How to Hire Financial Advisors

A guide to help you hire top financial advisors

How To Hire Financial Advisors

September 4th, 2020

Demand for financial planning services continues to increase as managing personal finance and planning for retirement is becoming more important to individuals and families. Top financial advisors can be found by using financial job boards as well as general job posting sites.

Special Offer

Send jobs to 100+ job boards with one submission

Post Jobs for FREE

Completely free trial, no card required.

Reach over 150 million candidates.

How to Hire a Financial Advisor:

1. Write the perfect financial advisor job description.

In a financial advisor's market, where the number of vacancies far exceeds the number of financial advisors, attracting the best ones to your company is no easy task. In order to position your firm as a desirable location for top-tier financial advisors, the job description you advertise needs to accomplish a number of things.

  • Offer a lucrative pay structure that combines a base salary and commission.
  • Be flexible with the requisite experience needed. Emphasize a hiring approach that values potential and mentorship over professional experience.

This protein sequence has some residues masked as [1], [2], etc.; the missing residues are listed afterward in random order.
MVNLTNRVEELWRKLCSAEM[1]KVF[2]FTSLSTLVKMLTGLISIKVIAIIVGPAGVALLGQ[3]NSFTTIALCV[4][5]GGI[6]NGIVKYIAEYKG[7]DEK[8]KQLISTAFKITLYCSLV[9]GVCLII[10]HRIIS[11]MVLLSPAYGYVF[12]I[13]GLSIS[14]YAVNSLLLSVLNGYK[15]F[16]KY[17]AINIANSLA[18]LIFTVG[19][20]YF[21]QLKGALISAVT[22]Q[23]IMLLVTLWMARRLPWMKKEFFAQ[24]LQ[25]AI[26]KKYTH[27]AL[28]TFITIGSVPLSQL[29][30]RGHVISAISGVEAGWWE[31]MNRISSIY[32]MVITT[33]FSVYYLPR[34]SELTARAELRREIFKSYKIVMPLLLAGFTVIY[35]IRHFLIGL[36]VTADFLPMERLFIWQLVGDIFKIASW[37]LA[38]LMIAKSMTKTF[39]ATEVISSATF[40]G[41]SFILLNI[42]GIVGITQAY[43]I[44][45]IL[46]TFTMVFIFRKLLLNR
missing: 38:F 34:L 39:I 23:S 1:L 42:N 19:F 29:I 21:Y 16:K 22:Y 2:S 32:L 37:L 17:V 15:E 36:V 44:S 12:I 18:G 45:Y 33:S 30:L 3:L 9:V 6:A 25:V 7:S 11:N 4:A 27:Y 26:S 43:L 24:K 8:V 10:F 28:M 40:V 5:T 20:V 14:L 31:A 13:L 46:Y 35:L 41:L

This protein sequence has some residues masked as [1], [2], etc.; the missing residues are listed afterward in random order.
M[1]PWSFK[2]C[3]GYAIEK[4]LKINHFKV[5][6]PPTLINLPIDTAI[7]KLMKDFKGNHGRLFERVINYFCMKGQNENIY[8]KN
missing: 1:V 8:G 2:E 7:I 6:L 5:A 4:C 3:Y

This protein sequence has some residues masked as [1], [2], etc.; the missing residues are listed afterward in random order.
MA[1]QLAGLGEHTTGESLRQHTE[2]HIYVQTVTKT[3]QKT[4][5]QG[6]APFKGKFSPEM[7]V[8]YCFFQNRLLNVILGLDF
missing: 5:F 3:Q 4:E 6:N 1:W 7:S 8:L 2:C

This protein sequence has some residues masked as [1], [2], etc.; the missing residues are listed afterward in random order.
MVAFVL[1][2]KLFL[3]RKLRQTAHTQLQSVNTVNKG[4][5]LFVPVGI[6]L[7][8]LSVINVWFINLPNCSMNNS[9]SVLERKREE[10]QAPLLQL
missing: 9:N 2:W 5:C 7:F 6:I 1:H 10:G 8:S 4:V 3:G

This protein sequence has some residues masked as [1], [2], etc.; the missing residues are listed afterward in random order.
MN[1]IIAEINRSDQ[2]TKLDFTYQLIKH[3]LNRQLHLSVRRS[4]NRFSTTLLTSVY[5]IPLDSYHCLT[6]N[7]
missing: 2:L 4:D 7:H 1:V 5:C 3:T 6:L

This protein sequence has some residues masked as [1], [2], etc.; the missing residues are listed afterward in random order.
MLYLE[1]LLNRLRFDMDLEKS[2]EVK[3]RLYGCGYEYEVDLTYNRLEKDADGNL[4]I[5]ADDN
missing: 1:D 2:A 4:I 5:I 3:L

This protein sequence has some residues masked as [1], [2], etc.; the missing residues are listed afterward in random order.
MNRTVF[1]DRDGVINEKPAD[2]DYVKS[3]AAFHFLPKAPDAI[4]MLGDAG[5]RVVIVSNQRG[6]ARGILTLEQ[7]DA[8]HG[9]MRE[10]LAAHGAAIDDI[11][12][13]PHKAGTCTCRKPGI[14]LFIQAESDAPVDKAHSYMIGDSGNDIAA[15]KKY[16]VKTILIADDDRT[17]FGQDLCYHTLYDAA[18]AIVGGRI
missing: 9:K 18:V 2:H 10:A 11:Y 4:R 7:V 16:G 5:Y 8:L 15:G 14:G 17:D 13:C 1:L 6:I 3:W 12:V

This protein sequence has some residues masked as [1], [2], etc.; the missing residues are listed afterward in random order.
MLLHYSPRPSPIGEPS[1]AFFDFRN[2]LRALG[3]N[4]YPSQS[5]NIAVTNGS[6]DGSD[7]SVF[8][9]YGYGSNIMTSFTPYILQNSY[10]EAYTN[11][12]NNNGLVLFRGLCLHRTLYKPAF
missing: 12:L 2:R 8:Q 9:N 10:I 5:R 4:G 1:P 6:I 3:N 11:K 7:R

• Sell candidates on your position in the market. Holding a strong position in a niche market can entice financial advisors to join you.
  • Emphasize your marketing program that financial advisors can tap into to maximize their leads and sales.
  • Advertise your team. Having a diverse team that includes in-house lawyers, insurance specialists, or any valuable resource your financial advisor can tap into will strengthen your position.
  • Consider offering equity ownership. Top-tier, seasoned financial advisors might be swayed by the prospect of more power in a firm and more long-term financial gain. Reserve this offer only for the high-caliber candidates.
  • Grant older financial advisors the assurance that their clients will be taken care of should they retire at the company. This is a nice, personal touch.

The hiring process for a financial advisor can take between three and six months, but a rigorous process that requires effort on the part of the candidate is found to be the greatest predictor of success.

2. Appeal to millennials.

35% of financial advisors are projected to retire within the next ten years. Millennials will account for a major part of the next cohort of financial advisors, signalling a slight change in the way financial firms' recruit new hires. Use the following hiring principles to appeal to millennial financial advisors.

  • Update your technology to ensure your financial advisors are working with the best financial tools. Millennials will see fintech as central in their working lives, so you'll get the best out of them by offering them the latest tools to work with.
  • Offer strong mentorship in their first year and continued training thereafter. Pair young advisors with older advisors to trade experience with new ideas.
  • Cater to their ambition by emphasizing career advancement opportunities. Give them more responsibility and autonomy over time. The prospect of upward job mobility can determine how long a new financial advisor stays with your firm.